Me and Paul fought the rest of that trip. Just a weird, bad energy. Couldn’t talk about anything. And of course we know what happened with Jim Jones. Just last year I looked up Paul on Facebook and now he’s one of those people that goes around yelling about food, just giving condescending little sermons to anyone and everyone: “Oh, those people in the flyover states, and in Oakland, they live in these, these food deserts and only know how to eat fast food and Twinkies or whatever, which is really just trash, and you are what you eat.”

That breakup was tough at times but in retrospect I’m so glad we went our separate ways, you know? Funny how people turn out. Me, I’m now a proud member of a doomsday cult. I have some literature if you’re interested.



How he hates them. How he, in a cab on the way back from some bar full of industry people one night in 2012, hates selling himself to people with so little faith and so little imagination, preening, affected, name-dropping people who sprint everywhere, to whom he can never adequately explain His Thing, His Whole Big Thing He’s Been Thinking About and Working On, the Thing he hopes will one day bring him fame, press coverage, worship, esteemed friends, money, hosting SNL, not just one or two glowing writeups in the Times but the whole Arts staff turned into frothing, monomaniacal fanatics who can’t stop writing about him, people hanging on his every word, the ability to just shoot out thoughts and drive everyone wild with how deep and beautiful and transcendently perfect they think he is.

Maybe he’s gotten as far as he’s going to go. One big, exciting debut and now working for “Bring It On.” No upward mobility in sight. The Broadway people don’t really care about him—for all their desperation for relevance, they’d much prefer to make show after show based on kids’ cartoons, the songs already written, just throw some fucking Disneyworld costumes on and everybody scream the same consonant chord together for minutes on end, some song about the power of believing in yourself. Consistency of style and form, to them, always, always, always, trumps innovation, meaning, good taste.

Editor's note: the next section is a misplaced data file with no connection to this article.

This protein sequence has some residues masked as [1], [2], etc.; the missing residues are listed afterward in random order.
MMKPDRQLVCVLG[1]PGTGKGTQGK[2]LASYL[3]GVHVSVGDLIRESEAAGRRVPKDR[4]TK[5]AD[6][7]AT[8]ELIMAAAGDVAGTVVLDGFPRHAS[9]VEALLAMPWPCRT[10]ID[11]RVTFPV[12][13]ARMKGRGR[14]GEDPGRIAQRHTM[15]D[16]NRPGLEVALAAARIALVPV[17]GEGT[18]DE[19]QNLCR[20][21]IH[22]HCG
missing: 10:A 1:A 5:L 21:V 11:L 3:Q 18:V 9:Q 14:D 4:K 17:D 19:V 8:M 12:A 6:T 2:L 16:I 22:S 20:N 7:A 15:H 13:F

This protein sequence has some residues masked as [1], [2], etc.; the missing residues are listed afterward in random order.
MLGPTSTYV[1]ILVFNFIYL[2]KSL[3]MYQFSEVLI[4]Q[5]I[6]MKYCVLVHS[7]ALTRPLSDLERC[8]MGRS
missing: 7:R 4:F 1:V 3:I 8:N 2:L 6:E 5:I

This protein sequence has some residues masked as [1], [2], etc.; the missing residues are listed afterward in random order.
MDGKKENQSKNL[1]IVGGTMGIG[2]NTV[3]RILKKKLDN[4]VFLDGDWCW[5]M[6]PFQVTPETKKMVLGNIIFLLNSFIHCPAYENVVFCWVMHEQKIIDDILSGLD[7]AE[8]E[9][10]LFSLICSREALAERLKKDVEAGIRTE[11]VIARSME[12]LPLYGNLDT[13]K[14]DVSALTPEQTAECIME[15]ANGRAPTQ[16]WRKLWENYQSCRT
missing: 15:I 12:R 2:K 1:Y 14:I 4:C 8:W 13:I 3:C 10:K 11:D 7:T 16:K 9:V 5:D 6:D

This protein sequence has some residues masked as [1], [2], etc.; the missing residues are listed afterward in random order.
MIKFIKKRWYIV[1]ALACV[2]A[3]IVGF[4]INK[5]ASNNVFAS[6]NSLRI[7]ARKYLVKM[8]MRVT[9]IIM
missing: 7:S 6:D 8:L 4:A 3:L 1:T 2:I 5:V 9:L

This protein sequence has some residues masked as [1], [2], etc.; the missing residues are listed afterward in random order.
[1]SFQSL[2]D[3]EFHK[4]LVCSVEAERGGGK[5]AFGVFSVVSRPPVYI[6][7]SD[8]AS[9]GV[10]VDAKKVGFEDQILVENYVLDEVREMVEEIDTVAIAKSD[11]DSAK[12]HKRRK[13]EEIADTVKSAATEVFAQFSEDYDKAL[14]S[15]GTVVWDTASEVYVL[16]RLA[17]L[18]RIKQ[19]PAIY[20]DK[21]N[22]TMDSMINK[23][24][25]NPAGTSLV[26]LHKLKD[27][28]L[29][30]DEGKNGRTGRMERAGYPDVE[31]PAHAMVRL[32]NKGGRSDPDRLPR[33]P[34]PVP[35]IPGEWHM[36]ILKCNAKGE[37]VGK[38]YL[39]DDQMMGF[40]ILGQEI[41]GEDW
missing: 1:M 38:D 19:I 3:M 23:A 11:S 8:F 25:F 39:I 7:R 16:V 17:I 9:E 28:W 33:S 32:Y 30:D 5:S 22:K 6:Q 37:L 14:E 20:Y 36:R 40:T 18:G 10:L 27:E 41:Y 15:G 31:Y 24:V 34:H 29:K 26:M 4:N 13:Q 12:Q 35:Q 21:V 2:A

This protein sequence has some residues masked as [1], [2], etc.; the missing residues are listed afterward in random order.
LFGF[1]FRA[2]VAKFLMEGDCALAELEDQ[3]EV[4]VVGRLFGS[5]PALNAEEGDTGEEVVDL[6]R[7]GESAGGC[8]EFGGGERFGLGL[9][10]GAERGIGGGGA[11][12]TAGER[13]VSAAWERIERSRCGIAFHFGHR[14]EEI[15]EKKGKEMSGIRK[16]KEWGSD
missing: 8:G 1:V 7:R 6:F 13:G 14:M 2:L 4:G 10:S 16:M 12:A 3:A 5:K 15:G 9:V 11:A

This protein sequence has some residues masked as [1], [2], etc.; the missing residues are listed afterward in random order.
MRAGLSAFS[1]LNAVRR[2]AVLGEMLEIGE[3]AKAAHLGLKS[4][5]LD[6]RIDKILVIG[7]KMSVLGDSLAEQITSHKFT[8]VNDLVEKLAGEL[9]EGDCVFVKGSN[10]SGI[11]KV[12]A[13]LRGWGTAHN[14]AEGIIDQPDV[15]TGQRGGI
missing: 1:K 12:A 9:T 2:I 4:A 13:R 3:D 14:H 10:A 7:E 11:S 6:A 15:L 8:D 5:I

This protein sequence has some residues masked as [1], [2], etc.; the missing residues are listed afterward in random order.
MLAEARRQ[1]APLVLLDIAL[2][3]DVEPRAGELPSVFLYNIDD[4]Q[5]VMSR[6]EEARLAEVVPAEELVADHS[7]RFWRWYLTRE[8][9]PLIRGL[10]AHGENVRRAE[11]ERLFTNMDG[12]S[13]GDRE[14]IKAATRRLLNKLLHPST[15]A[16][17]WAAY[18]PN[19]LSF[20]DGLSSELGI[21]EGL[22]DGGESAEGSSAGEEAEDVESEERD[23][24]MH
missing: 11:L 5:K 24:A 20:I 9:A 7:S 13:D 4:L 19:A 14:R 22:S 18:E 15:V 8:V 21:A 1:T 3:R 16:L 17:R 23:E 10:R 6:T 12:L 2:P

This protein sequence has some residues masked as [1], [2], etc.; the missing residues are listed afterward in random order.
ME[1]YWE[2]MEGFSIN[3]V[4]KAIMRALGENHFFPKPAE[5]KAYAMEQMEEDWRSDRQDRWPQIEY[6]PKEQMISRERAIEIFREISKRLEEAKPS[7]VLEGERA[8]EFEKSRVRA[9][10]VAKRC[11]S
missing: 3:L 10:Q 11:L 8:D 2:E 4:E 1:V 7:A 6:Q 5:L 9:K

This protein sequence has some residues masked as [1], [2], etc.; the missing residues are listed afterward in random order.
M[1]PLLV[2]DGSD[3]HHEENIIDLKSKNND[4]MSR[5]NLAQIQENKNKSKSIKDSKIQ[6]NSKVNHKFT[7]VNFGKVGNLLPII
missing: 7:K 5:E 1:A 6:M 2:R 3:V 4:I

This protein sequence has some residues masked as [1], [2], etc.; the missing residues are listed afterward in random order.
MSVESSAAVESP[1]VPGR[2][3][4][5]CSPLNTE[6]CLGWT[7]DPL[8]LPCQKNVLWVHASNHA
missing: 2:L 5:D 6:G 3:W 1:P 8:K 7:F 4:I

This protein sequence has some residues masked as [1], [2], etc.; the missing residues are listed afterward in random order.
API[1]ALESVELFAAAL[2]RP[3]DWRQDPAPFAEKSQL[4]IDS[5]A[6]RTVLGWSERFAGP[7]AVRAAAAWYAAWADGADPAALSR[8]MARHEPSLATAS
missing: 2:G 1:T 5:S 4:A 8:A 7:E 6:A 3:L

Hip-hop people, conversely, react to his work mainly with either apathy or outright contempt. Even friends and acquaintances have pulled him aside and spoken to him about how much of his recordings that he’s played for them are not really hip-hop—more like a light, very polished, Broadway patter with some internal rhymes. None of the catharsis and none of the transgressiveness of good rap, either. They felt he was not able to achieve the imbuing of Broadway or of historical stories with hardness or street smartness, but rather, that he had only managed to make rap more effete and limp.

He hears these criticisms sometimes and looks at the pieces of his work lying around and thinks of them as the wet pieces of white bread they must surely be. But other times he thinks, They just don’t see the whole thing the way I see it in my head.

How he smiles for them, and schmoozes and cracks self-deprecating jokes. How he ingratiates, beguiles. How he thinks: those criticisms don’t matter because all that matters is my will. In such moments, how far he parts from the philosophies of the checks-and-balances-loving founding fathers he admires so. But then: look at what their fairness and their tolerance and their patience for others like them wrought– a system that needed slavery to keep itself intact, a country that would later host the Trail of Tears and ignore the AIDS epidemic. And look what selfishness and willfulness and unchecked abuse of power and steamrolling and railroading over people can sometimes bring us: the Emancipation Proclamation, the New Deal.

It’s pointless to deliberate. He’s Lin. He’s Hamilton. Here he comes.